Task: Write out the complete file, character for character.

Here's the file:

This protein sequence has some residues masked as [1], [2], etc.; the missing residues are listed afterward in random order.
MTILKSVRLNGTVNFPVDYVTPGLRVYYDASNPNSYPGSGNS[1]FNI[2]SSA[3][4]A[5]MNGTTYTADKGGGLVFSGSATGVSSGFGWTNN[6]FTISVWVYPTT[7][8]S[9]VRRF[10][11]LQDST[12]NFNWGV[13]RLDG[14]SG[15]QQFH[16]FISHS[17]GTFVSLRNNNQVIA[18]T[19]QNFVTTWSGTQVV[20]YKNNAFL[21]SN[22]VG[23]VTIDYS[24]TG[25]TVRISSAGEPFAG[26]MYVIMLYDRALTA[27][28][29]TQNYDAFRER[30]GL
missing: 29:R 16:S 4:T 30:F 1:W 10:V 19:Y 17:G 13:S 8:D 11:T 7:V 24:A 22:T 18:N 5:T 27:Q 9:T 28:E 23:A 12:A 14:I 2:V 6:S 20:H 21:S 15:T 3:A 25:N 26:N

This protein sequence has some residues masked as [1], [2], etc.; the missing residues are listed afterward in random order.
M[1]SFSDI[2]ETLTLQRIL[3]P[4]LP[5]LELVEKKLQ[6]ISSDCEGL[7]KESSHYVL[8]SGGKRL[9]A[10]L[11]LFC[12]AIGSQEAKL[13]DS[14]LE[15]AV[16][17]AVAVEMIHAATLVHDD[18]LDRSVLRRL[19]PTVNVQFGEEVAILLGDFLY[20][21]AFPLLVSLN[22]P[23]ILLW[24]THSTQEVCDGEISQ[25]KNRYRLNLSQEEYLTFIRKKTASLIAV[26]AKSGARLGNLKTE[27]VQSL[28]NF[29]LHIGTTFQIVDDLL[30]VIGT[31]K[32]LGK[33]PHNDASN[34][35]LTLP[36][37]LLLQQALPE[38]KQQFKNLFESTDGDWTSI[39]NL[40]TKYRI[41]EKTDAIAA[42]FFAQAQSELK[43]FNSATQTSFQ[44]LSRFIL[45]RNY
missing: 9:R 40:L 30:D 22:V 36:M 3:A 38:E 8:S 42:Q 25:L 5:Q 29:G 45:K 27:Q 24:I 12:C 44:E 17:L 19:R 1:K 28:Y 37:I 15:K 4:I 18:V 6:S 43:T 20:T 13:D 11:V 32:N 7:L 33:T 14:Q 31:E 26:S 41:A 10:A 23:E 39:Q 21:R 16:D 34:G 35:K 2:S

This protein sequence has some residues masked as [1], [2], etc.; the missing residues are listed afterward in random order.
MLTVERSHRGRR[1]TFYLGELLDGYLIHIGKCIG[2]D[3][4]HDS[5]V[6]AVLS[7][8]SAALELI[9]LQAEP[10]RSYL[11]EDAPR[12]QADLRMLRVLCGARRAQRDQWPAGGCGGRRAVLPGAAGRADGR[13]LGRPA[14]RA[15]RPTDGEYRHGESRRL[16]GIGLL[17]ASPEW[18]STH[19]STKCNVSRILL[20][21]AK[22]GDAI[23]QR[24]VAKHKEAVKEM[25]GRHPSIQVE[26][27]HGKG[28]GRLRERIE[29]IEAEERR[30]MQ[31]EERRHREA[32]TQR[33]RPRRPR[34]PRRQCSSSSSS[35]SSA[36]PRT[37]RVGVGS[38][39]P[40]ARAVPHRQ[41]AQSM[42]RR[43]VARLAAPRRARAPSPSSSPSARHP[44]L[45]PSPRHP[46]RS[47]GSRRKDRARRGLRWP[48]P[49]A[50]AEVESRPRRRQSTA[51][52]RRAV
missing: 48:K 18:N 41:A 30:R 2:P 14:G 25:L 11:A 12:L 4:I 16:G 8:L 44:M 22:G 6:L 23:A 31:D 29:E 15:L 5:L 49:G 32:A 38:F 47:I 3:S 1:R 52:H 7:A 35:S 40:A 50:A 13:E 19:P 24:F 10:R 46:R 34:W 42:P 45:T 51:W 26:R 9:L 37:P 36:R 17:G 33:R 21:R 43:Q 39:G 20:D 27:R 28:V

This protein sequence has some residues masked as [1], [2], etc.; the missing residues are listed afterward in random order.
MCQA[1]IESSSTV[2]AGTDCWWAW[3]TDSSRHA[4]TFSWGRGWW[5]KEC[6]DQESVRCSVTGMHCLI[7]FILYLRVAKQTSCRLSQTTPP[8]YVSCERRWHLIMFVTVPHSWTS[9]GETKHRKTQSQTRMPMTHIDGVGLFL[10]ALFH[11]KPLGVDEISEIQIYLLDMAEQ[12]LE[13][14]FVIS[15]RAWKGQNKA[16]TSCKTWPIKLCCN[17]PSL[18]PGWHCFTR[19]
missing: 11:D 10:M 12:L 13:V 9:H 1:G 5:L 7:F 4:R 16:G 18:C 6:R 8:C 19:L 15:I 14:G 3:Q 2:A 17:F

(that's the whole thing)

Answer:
This protein sequence has some residues masked as [1], [2], etc.; the missing residues are listed afterward in random order.
MTILKSVRLNGTVNFPVDYVTPGLRVYYDASNPNSYPGSGNS[1]FNI[2]SSA[3][4]A[5]MNGTTYTADKGGGLVFSGSATGVSSGFGWTNN[6]FTISVWVYPTT[7][8]S[9]VRRF[10][11]LQDST[12]NFNWGV[13]RLDG[14]SG[15]QQFH[16]FISHS[17]GTFVSLRNNNQVIA[18]T[19]QNFVTTWSGTQVV[20]YKNNAFL[21]SN[22]VG[23]VTIDYS[24]TG[25]TVRISSAGEPFAG[26]MYVIMLYDRALTA[27][28][29]TQNYDAFRER[30]GL
missing: 29:R 16:S 4:T 30:F 1:W 10:V 19:Y 17:G 13:S 8:D 11:T 7:V 24:A 22:T 18:N 5:T 27:Q 9:T 28:E 23:A 12:A 14:I 2:V 6:S 20:H 21:S 15:T 3:A 25:N 26:N

This protein sequence has some residues masked as [1], [2], etc.; the missing residues are listed afterward in random order.
M[1]SFSDI[2]ETLTLQRIL[3]P[4]LP[5]LELVEKKLQ[6]ISSDCEGL[7]KESSHYVL[8]SGGKRL[9]A[10]L[11]LFC[12]AIGSQEAKL[13]DS[14]LE[15]AV[16][17]AVAVEMIHAATLVHDD[18]LDRSVLRRL[19]PTVNVQFGEEVAILLGDFLY[20][21]AFPLLVSLN[22]P[23]ILLW[24]THSTQEVCDGEISQ[25]KNRYRLNLSQEEYLTFIRKKTASLIAV[26]AKSGARLGNLKTE[27]VQSL[28]NF[29]LHIGTTFQIVDDLL[30]VIGT[31]K[32]LGK[33]PHNDASN[34][35]LTLP[36][37]LLLQQALPE[38]KQQFKNLFESTDGDWTSI[39]NL[40]TKYRI[41]EKTDAIAA[42]FFAQAQSELK[43]FNSATQTSFQ[44]LSRFIL[45]RNY
missing: 9:R 40:L 30:D 22:V 36:M 3:A 38:E 8:S 42:Q 25:L 5:Q 29:G 45:K 27:Q 24:I 12:C 44:E 17:L 19:R 1:K 28:Y 37:I 15:K 4:I 18:V 6:S 43:T 20:T 13:D 11:V 32:N 7:L 33:T 14:Q 31:E 26:S 41:A 10:A 23:E 39:Q 21:R 16:D 34:G 35:K 2:S

This protein sequence has some residues masked as [1], [2], etc.; the missing residues are listed afterward in random order.
MLTVERSHRGRR[1]TFYLGELLDGYLIHIGKCIG[2]D[3][4]HDS[5]V[6]AVLS[7][8]SAALELI[9]LQAEP[10]RSYL[11]EDAPR[12]QADLRMLRVLCGARRAQRDQWPAGGCGGRRAVLPGAAGRADGR[13]LGRPA[14]RA[15]RPTDGEYRHGESRRL[16]GIGLL[17]ASPEW[18]STH[19]STKCNVSRILL[20][21]AK[22]GDAI[23]QR[24]VAKHKEAVKEM[25]GRHPSIQVE[26][27]HGKG[28]GRLRERIE[29]IEAEERR[30]MQ[31]EERRHREA[32]TQR[33]RPRRPR[34]PRRQCSSSSSS[35]SSA[36]PRT[37]RVGVGS[38][39]P[40]ARAVPHRQ[41]AQSM[42]RR[43]VARLAAPRRARAPSPSSSPSARHP[44]L[45]PSPRHP[46]RS[47]GSRRKDRARRGLRWP[48]P[49]A[50]AEVESRPRRRQSTA[51][52]RRAV
missing: 48:K 18:N 41:A 30:R 2:P 14:G 25:L 11:A 12:L 4:I 16:G 8:L 44:M 22:G 6:L 23:A 31:D 29:E 15:L 5:L 49:G 32:A 38:F 47:I 3:S 1:R 52:H 7:A 35:S 40:A 50:A 13:E 19:P 24:F 10:R 46:R 34:W 42:P 45:T 51:W 26:R 9:L 37:P 36:R 17:G 33:R 21:R 43:Q 39:G 20:D 27:R 28:V

This protein sequence has some residues masked as [1], [2], etc.; the missing residues are listed afterward in random order.
MCQA[1]IESSSTV[2]AGTDCWWAW[3]TDSSRHA[4]TFSWGRGWW[5]KEC[6]DQESVRCSVTGMHCLI[7]FILYLRVAKQTSCRLSQTTPP[8]YVSCERRWHLIMFVTVPHSWTS[9]GETKHRKTQSQTRMPMTHIDGVGLFL[10]ALFH[11]KPLGVDEISEIQIYLLDMAEQ[12]LE[13][14]FVIS[15]RAWKGQNKA[16]TSCKTWPIKLCCN[17]PSL[18]PGWHCFTR[19]
missing: 11:D 10:M 12:L 13:V 9:H 1:G 5:L 7:F 4:R 16:G 18:C 6:R 8:C 19:L 15:I 14:G 3:Q 2:A 17:F